A show full of festive spirit


Jim Barclay as  Scrooge who finds no comfort in bed as the sprits move him

A Christmas Carol

Derby Theatre


THERE are a number of festive productions popular at Christmas time. Charles Dickens’ A Christmas Carol is a favourite, and with good cause.

Its message of festive cheer and hope at the expense of parsimony and gloom is evergreen, its allure demonstrated by an almost full Monday night house.

Although the theatre is located within the anonymous Intu shopping centre, the auditorium and facilities are fabulous. This show boasts an intricate and imposing set, dominated by a giant clock face, echoing Derby’s clock making heritage, ready to herald the ghosts and spirits of Christmas past, present and future.

A revolving walkway keeps things moving on ground level, and above, an elevated walkway provides for split level balcony performance.

Ebeneezer Scrooge is the beating heart of what unfolds, a heart at first cold and then warm. Although written 170 years ago, the sentiments and debate resonate today, indeed an opening rant could easily have been mistaken for an Ian Duncan-Smith speech.

Jim Barclay as Scrooge revels in moving from Victorian curmudgemarleyon to philanthropist in a script well adapted by Neil Duffield. Director Sarah Brigham does not shy away from poverty, offering beggars and orphans, equally she knows how to put on a set piece which is pleasing to the eye and ear, including song and dance, particularly in the feast scene.

A dire warning from beyond the grave by Scrooge's long dead and haunted  partner Jacob Marley, played by Christopher Price.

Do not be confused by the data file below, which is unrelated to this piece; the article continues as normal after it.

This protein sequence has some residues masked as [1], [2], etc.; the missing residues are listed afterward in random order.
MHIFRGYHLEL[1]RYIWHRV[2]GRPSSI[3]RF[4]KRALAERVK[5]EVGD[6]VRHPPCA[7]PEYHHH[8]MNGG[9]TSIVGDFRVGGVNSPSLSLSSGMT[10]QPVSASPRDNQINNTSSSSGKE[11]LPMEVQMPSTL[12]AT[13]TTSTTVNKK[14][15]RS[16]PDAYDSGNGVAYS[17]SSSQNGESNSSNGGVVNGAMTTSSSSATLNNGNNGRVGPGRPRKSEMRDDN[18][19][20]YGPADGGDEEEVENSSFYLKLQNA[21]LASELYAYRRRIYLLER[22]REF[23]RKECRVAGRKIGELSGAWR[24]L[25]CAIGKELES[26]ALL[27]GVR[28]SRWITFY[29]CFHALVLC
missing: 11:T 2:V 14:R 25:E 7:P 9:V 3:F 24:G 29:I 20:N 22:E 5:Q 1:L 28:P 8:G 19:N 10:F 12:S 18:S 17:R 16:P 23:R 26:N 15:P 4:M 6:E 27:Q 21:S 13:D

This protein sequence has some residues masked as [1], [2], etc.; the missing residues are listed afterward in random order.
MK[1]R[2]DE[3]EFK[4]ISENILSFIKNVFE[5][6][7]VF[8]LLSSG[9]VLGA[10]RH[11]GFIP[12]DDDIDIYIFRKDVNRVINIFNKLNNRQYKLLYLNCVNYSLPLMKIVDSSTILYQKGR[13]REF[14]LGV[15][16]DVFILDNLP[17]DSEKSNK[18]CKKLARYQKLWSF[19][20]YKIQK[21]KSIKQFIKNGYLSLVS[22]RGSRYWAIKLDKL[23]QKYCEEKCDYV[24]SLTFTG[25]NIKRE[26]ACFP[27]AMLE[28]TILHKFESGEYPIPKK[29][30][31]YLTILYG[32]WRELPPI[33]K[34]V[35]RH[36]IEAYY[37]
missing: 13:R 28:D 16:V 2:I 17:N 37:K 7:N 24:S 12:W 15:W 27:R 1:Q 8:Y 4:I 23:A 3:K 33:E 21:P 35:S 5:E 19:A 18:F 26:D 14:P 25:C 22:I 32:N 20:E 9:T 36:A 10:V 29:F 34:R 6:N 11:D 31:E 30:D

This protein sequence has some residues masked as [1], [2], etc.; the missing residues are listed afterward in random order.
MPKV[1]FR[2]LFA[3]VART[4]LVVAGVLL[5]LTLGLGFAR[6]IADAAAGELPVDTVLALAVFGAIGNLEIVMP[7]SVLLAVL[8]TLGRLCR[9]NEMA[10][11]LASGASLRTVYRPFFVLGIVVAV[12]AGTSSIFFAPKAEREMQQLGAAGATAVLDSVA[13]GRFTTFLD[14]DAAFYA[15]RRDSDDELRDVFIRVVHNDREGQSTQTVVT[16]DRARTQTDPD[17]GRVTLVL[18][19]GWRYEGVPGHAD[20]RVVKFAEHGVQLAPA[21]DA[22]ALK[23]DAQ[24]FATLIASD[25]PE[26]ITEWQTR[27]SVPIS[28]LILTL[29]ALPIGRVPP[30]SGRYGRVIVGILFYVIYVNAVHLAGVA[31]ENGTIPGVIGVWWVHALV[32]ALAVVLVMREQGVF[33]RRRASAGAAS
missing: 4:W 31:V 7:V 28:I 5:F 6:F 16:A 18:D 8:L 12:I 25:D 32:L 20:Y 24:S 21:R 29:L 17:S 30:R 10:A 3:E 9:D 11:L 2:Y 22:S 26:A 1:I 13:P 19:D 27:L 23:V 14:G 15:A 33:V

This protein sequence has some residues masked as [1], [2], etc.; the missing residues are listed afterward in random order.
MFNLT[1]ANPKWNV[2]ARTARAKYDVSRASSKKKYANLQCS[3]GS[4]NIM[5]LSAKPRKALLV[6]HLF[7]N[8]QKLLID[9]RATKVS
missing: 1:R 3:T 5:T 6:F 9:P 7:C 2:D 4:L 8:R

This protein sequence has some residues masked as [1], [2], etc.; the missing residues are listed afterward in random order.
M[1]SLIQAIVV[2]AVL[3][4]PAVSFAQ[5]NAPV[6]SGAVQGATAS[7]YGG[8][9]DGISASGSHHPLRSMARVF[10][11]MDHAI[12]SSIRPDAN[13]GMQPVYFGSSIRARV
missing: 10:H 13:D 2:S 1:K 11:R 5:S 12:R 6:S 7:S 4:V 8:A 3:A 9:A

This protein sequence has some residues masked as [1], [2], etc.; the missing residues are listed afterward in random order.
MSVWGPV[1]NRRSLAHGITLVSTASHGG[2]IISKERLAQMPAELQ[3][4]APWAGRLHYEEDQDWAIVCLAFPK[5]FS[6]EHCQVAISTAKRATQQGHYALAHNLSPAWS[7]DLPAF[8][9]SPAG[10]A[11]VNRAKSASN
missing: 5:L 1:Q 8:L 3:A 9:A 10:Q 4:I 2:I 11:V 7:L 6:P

A talented ensemble cast sing and play musical accompaniment on stage. Musical Director Adam Howell has arranged several of the traditional, familiar carols which pepper the show with original, pleasing harmonies, the highlight of which is In the Bleak Mid-Winter.

Local children, in three teams, ably support their adult, professional counterparts. This night’s performance was played by Team A, from whom` Freya Youngman stood out. Daniel Willis is an engaging Bob Cratchit, the fragrant Kate Robson-Stuart is a delight as his wife.

At two hours, the show leaps along at a lively pace with something for everyone. The social commentary is faithful to Dickens’ vision in the novel, the script is humorous and witty, the Victorian sense of Christmas, both in spirit and stage presentation, will delight children in a family friendly production.

Charity and overseas aid have come under much media scrutiny recently in an era of financial austerity, Dicken’s reminder that it is our humanity which binds us together and can make us great is as pertinent now as it has ever been. To 04-01-15

Gary Longden


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